Nike opened its web site in February 1999. Initially it offered a new high-end line of shoes, apparel, and equipment, with plans to broaden its online product selection. Nike was not sure how offering products online would affect in-store traffic, but expected the site to boost rather than deplete the ranks of offline shoppers. Other features of the web site included a store locator, where shoppers could find retail locations in their area based on their address and zip code. Nike felt that shoppers would use the site to obtain specific information about available Nike products, then go to the nearest store to purchase them. Serious runners were considered the consumer group most likely to buy through Nike's online store. The site was receiving about I million hits per month, even before it was capable of processing any transactions. Nike also noted that its products were available online through the virtual stores opened by large retailers such as Just for Feet Inc. and the Venator Group (formerly Woolworth Corporation), which owned Foot Locker and Champs Sports.
E * Trade was the second-largest online securities firm in the world with more than 544,000 online accounts at the start of 1999. It was founded in 1992, went public in 1996, and for fiscal 1998 had revenues of $245.3 million. Its market capitalization was more than $1 billion. The company operated in the fast-growing industry of online trading. At the beginning of 1999 more than 5 million individual investors were estimated to have online trading accounts, giving them the ability to buy and sell securities online 24 hours a day, seven days a week. Online access gave them the ability to access their accounts instantly, have the latest financial information and research at their fingertips, share information with other investors, and execute their trades instantaneously and without error.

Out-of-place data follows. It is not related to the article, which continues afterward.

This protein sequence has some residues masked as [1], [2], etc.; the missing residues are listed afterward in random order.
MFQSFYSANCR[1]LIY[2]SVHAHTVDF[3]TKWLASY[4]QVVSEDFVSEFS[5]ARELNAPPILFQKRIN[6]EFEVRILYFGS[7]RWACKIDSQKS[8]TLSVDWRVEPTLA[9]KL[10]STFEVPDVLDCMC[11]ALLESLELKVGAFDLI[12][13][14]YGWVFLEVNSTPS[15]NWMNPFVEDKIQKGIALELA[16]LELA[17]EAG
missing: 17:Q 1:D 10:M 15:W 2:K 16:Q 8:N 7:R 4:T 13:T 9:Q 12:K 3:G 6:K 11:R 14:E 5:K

Taxation and the ability to make secure financial transactions over the Internet are two key issues affecting the development of e-commerce. While state governments perceive taxes on Internet transactions as a potential source of revenue, the Internet Tax Freedom Act established a national policy preventing state and local government interference with interstate commerce on the Internet or interactive computer services. The 1998 bill established a three-year moratorium on the imposition of Internet taxes, including federal taxes as well as state and local taxes. But existing federal taxes that applied to Internet transactions, such as the purchase of airline tickets, were left in place.
Now that secure credit card transactions are possible over the Internet, new methods of making and processing online payments are likely to be introduced. Smart cards, which employ either a personal identification number or biometric identifier to control access and prevent fraud, are now widely accepted by retailers at point-of-sale locations. Some 3.5 billion cards are expected to be on the worldwide market by the year 2000. In terms of Internet commerce, electronic purse cards, a type of smart card, could be used to make small value or anonymous payments over the Internet. Value can be added to the cards from a home banking application over the Internet. It was expected that consumers would appreciate the convenience and safety of loading electronic cash onto a card in their own home for use in making purchases over the Internet.
Online payment processing services are becoming more widely available to Internet retailers. Companies such as CyberSource Corporation provide Internet retailers with the benefits of outsourcing complex Internet transactions worldwide. Businesses can remotely access a variety of on-demand applications, either through software installed on their commercial server or through a URL link from a web page. These services include multicurrency payment processing, credit card fraud protection, automatic sales and value-added tax calculations, distribution and export control, and fulfillment messaging, among others.
[ David P. Bianco ]